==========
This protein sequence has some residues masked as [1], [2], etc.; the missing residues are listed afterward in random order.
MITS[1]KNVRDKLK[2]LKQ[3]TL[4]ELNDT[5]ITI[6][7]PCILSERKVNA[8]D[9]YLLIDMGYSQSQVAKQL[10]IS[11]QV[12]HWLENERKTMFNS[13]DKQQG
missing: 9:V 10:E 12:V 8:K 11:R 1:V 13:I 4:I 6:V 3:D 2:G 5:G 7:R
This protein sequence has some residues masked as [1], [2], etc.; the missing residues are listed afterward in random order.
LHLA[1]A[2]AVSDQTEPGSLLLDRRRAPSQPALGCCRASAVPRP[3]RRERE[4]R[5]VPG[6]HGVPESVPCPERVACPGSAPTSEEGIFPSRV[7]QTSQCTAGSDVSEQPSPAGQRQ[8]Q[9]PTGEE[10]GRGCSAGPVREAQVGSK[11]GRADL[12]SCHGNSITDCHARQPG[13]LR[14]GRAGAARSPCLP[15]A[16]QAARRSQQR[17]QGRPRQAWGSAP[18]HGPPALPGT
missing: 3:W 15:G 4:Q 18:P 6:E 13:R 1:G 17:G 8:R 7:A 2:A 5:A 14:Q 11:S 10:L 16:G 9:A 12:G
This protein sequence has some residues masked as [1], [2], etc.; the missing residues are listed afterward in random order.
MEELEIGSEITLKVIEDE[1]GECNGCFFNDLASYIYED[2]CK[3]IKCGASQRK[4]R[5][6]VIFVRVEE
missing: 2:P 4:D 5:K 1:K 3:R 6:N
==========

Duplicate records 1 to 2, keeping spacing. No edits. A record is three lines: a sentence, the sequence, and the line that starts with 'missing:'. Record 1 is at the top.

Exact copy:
This protein sequence has some residues masked as [1], [2], etc.; the missing residues are listed afterward in random order.
MITS[1]KNVRDKLK[2]LKQ[3]TL[4]ELNDT[5]ITI[6][7]PCILSERKVNA[8]D[9]YLLIDMGYSQSQVAKQL[10]IS[11]QV[12]HWLENERKTMFNS[13]DKQQG
missing: 9:V 10:E 12:V 8:K 11:R 1:V 13:I 4:I 6:V 3:D 2:G 5:G 7:R
This protein sequence has some residues masked as [1], [2], etc.; the missing residues are listed afterward in random order.
LHLA[1]A[2]AVSDQTEPGSLLLDRRRAPSQPALGCCRASAVPRP[3]RRERE[4]R[5]VPG[6]HGVPESVPCPERVACPGSAPTSEEGIFPSRV[7]QTSQCTAGSDVSEQPSPAGQRQ[8]Q[9]PTGEE[10]GRGCSAGPVREAQVGSK[11]GRADL[12]SCHGNSITDCHARQPG[13]LR[14]GRAGAARSPCLP[15]A[16]QAARRSQQR[17]QGRPRQAWGSAP[18]HGPPALPGT
missing: 3:W 15:G 4:Q 18:P 6:E 13:R 1:G 17:G 8:R 7:A 2:A 5:A 14:Q 11:S 10:L 16:G 9:A 12:G